Whole-wheat flour

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Whole wheat flour being scooped

Whole-wheat flour (in the US) or wholemeal flour (in the UK) is a powdery substance, a basic food ingredient, derived by grinding or mashing the whole grain of wheat, also known as the wheatberry. Whole-wheat flour is used in baking of breads and other baked goods, and also typically mixed with other lighter "white" unbleached or bleached flours (that have been treated with flour bleaching agent(s)) to restore nutrients to the white flours (especially fiber, protein, and vitamins), texture, and body that are lost in milling and other processing to the finished baked goods or other food(s).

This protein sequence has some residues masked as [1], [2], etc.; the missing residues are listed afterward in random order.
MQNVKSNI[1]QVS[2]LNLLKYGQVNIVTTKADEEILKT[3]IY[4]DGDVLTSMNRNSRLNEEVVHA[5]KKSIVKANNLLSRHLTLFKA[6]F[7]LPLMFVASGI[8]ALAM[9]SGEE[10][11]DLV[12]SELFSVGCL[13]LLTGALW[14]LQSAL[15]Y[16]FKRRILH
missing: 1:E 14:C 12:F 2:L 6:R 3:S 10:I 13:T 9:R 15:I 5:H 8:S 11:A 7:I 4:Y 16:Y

White whole wheat flour[edit]

White whole-wheat flour is flour milled from hard white spring wheat,[1] rather than traditional red wheat. In the United Kingdom and India, whole-wheat flour is more commonly made from white wheat instead of red as in the United States and sold as Wholemeal Flour. The difference is that soft white wheat has a lower gluten content and also lacks the tannins and phenolic acid that red wheat contain, causing white whole wheat to appear and taste more like refined red wheat; it is whitish in color and does not taste bitter.[2]

White whole wheat has almost the same nutrient content as red whole wheat. However, soft white whole wheat has a lower gluten content and contains a lower protein content (between 9% and 11%) when compared with harder wheats like red (15–16% protein content) or golden wheat.[citation needed]

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